Reinforcement is used to help increase the probability that a specific behavior will occur with the delivery of a stimulus/item immediately after a response/behavior is exhibited. The use of these procedures has been used with both typical and atypical developing children, teenagers, elderly persons, animals, and different psychological disorders.
There are two types of reinforcement: positive and negative. It can be difficult to tell the difference between the two.
This is a very powerful and effective tool to help shape and change behavior. It works by presenting a motivating item to the person after the desired behavior is exhibited, making the behavior more likely to happen in the future.
The following are some examples of positive reinforcement:
• A mother gives her son candy for cleaning up his toys.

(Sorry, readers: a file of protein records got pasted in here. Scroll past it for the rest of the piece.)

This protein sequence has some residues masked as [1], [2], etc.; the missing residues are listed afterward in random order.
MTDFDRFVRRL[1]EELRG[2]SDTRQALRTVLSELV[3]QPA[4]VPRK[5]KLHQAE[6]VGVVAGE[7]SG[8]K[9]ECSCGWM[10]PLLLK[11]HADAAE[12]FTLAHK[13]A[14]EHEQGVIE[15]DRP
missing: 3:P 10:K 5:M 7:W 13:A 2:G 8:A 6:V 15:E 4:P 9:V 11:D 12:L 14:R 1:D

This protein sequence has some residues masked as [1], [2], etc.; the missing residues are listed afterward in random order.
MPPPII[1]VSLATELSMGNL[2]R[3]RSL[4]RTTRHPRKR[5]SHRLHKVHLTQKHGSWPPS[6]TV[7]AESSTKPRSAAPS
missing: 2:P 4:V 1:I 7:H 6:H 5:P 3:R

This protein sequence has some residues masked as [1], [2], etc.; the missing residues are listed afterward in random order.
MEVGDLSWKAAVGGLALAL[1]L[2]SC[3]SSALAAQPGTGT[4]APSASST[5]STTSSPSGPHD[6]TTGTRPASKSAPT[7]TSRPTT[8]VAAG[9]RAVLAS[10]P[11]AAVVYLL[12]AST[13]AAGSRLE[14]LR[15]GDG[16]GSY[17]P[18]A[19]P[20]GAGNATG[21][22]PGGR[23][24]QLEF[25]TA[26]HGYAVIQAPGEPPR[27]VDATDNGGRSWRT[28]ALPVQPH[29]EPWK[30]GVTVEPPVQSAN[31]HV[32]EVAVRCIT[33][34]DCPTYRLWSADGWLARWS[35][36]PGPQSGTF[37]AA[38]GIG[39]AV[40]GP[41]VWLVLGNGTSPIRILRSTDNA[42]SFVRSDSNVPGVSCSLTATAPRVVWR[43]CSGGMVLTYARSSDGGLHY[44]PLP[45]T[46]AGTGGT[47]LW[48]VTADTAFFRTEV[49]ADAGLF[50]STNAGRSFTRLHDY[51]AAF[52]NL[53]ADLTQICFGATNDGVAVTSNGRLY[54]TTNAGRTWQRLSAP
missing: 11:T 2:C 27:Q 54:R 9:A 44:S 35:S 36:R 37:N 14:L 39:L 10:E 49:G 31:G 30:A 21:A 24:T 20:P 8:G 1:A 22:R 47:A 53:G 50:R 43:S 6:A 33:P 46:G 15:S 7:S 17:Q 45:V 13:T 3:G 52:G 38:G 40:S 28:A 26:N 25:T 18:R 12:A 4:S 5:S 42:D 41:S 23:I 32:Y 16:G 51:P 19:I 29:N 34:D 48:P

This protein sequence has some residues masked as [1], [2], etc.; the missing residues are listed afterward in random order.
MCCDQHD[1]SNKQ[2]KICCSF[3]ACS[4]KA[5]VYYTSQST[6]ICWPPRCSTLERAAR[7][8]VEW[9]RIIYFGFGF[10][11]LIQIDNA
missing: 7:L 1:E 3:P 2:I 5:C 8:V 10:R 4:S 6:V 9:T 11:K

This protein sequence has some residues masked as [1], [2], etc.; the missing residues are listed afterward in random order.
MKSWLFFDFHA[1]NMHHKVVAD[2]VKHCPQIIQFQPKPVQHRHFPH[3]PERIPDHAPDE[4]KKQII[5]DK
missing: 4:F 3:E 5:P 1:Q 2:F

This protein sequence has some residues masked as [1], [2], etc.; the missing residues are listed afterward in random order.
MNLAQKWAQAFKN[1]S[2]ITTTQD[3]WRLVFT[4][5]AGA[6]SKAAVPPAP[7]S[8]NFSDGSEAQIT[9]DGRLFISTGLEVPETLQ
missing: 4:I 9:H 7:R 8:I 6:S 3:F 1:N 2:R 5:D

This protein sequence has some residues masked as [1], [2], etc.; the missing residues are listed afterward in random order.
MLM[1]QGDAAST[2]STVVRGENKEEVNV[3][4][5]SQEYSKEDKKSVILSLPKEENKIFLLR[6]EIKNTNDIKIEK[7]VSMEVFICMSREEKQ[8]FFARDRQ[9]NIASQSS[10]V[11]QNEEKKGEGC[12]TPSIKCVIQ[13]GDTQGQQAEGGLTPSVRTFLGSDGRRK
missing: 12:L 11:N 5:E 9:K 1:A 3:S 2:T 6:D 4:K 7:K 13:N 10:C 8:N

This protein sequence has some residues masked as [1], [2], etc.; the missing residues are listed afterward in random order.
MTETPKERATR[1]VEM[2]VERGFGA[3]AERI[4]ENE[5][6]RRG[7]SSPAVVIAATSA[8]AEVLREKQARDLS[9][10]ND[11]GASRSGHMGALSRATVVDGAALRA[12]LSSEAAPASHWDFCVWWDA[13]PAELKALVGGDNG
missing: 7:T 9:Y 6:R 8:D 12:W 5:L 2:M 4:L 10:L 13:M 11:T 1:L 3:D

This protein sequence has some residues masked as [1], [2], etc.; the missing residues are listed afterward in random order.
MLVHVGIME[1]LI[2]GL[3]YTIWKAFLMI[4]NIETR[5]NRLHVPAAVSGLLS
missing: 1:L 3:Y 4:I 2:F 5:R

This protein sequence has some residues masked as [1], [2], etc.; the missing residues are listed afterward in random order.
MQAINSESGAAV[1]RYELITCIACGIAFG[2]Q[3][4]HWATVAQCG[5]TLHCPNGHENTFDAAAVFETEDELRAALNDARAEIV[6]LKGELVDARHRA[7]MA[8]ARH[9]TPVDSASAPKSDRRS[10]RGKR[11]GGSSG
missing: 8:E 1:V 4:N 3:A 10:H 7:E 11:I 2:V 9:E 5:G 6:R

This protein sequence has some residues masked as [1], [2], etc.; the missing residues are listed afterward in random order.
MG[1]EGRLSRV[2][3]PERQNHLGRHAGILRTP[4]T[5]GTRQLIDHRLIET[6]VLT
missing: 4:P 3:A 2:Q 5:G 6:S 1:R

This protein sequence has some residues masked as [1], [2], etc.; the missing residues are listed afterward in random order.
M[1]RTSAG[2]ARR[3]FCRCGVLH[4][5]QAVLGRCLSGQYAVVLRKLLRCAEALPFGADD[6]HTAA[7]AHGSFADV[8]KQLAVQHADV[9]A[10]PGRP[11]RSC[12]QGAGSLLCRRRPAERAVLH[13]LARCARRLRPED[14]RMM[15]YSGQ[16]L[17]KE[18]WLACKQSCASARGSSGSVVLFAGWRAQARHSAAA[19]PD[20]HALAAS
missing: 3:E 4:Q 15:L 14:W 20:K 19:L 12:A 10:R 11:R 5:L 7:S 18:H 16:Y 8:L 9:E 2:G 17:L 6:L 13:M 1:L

• A little girl receives $5.00 for doing chores.
This is when a certain stimulus/item is removed after a particular behavior is exhibited. The likelihood of the particular behavior occurring again in the future is increased because of removing/avoiding the negative stimuli.
It should not be thought of as a punishment procedure. With negative reinforcement, you are increasing a behavior, whereas with punishment, you are decreasing a behavior.
The following are some examples of negative reinforcement:
• Billy hates when his mom nags him to do the dishes. He starts to do the dishes immediately after finishing a meal to avoid his mother’s nagging.
• Lisa always complains of a headache when it is time to start doing her homework. Her parents allow her to go to bed without doing her homework.
Always remember that the end result is to try to increase the behavior, whereas punishment procedures are used to decrease behavior. For positive reinforcement, try to think of it as adding something positive in order to increase a response. For negative reinforcement, try to think of it as taking something negative away in order to increase a response.